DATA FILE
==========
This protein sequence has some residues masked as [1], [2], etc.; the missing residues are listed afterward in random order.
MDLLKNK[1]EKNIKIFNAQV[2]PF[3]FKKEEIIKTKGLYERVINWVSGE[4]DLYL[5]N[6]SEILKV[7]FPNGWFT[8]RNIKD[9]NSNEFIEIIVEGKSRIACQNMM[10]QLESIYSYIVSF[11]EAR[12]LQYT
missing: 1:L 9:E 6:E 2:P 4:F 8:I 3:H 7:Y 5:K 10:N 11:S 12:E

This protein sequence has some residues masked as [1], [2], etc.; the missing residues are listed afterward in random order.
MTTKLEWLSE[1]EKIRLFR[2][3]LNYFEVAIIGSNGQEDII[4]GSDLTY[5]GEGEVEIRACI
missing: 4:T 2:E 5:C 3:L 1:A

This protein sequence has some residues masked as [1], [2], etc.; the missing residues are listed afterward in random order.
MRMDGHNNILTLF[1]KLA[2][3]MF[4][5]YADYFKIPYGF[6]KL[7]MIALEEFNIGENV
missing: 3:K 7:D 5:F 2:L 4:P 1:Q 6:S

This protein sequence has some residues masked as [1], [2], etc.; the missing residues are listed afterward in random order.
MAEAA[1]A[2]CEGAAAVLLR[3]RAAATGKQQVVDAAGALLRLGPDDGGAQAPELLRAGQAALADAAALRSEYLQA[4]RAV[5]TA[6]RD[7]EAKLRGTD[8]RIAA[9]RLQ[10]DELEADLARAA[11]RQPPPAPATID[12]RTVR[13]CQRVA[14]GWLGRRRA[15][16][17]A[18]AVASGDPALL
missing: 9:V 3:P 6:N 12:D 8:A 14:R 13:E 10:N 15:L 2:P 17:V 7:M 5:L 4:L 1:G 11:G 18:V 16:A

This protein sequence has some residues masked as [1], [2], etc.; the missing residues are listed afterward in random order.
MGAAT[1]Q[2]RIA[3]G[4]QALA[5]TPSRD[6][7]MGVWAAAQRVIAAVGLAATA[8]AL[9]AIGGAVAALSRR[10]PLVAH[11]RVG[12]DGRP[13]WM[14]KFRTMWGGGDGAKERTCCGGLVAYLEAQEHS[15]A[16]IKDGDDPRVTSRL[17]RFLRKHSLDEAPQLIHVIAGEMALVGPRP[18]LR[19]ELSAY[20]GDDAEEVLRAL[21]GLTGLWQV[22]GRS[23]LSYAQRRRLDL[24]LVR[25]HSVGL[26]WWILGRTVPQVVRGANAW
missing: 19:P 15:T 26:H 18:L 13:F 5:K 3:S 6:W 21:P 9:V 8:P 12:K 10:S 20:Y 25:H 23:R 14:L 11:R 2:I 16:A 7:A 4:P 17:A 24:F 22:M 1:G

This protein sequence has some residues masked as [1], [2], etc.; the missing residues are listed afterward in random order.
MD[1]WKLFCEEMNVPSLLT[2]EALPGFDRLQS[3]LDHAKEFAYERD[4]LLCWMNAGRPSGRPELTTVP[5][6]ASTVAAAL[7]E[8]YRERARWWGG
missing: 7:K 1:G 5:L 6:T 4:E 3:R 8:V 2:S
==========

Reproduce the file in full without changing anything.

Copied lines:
This protein sequence has some residues masked as [1], [2], etc.; the missing residues are listed afterward in random order.
MDLLKNK[1]EKNIKIFNAQV[2]PF[3]FKKEEIIKTKGLYERVINWVSGE[4]DLYL[5]N[6]SEILKV[7]FPNGWFT[8]RNIKD[9]NSNEFIEIIVEGKSRIACQNMM[10]QLESIYSYIVSF[11]EAR[12]LQYT
missing: 1:L 9:E 6:E 2:P 4:F 8:I 3:H 7:Y 5:K 10:N 11:S 12:E

This protein sequence has some residues masked as [1], [2], etc.; the missing residues are listed afterward in random order.
MTTKLEWLSE[1]EKIRLFR[2][3]LNYFEVAIIGSNGQEDII[4]GSDLTY[5]GEGEVEIRACI
missing: 4:T 2:E 5:C 3:L 1:A

This protein sequence has some residues masked as [1], [2], etc.; the missing residues are listed afterward in random order.
MRMDGHNNILTLF[1]KLA[2][3]MF[4][5]YADYFKIPYGF[6]KL[7]MIALEEFNIGENV
missing: 3:K 7:D 5:F 2:L 4:P 1:Q 6:S

This protein sequence has some residues masked as [1], [2], etc.; the missing residues are listed afterward in random order.
MAEAA[1]A[2]CEGAAAVLLR[3]RAAATGKQQVVDAAGALLRLGPDDGGAQAPELLRAGQAALADAAALRSEYLQA[4]RAV[5]TA[6]RD[7]EAKLRGTD[8]RIAA[9]RLQ[10]DELEADLARAA[11]RQPPPAPATID[12]RTVR[13]CQRVA[14]GWLGRRRA[15][16][17]A[18]AVASGDPALL
missing: 9:V 3:P 6:N 12:D 8:A 14:R 13:E 10:N 15:L 2:P 17:V 7:M 5:L 4:L 1:G 11:G 18:V 16:A

This protein sequence has some residues masked as [1], [2], etc.; the missing residues are listed afterward in random order.
MGAAT[1]Q[2]RIA[3]G[4]QALA[5]TPSRD[6][7]MGVWAAAQRVIAAVGLAATA[8]AL[9]AIGGAVAALSRR[10]PLVAH[11]RVG[12]DGRP[13]WM[14]KFRTMWGGGDGAKERTCCGGLVAYLEAQEHS[15]A[16]IKDGDDPRVTSRL[17]RFLRKHSLDEAPQLIHVIAGEMALVGPRP[18]LR[19]ELSAY[20]GDDAEEVLRAL[21]GLTGLWQV[22]GRS[23]LSYAQRRRLDL[24]LVR[25]HSVGL[26]WWILGRTVPQVVRGANAW
missing: 19:P 15:T 26:H 18:L 13:F 5:K 3:S 6:W 21:P 9:V 8:P 12:K 10:S 20:Y 25:H 23:R 14:L 11:R 2:I 16:A 7:A 4:P 17:A 24:F 22:M 1:G

This protein sequence has some residues masked as [1], [2], etc.; the missing residues are listed afterward in random order.
MD[1]WKLFCEEMNVPSLLT[2]EALPGFDRLQS[3]LDHAKEFAYERD[4]LLCWMNAGRPSGRPELTTVP[5][6]ASTVAAAL[7]E[8]YRERARWWGG
missing: 7:K 1:G 5:L 6:T 4:E 3:R 8:V 2:S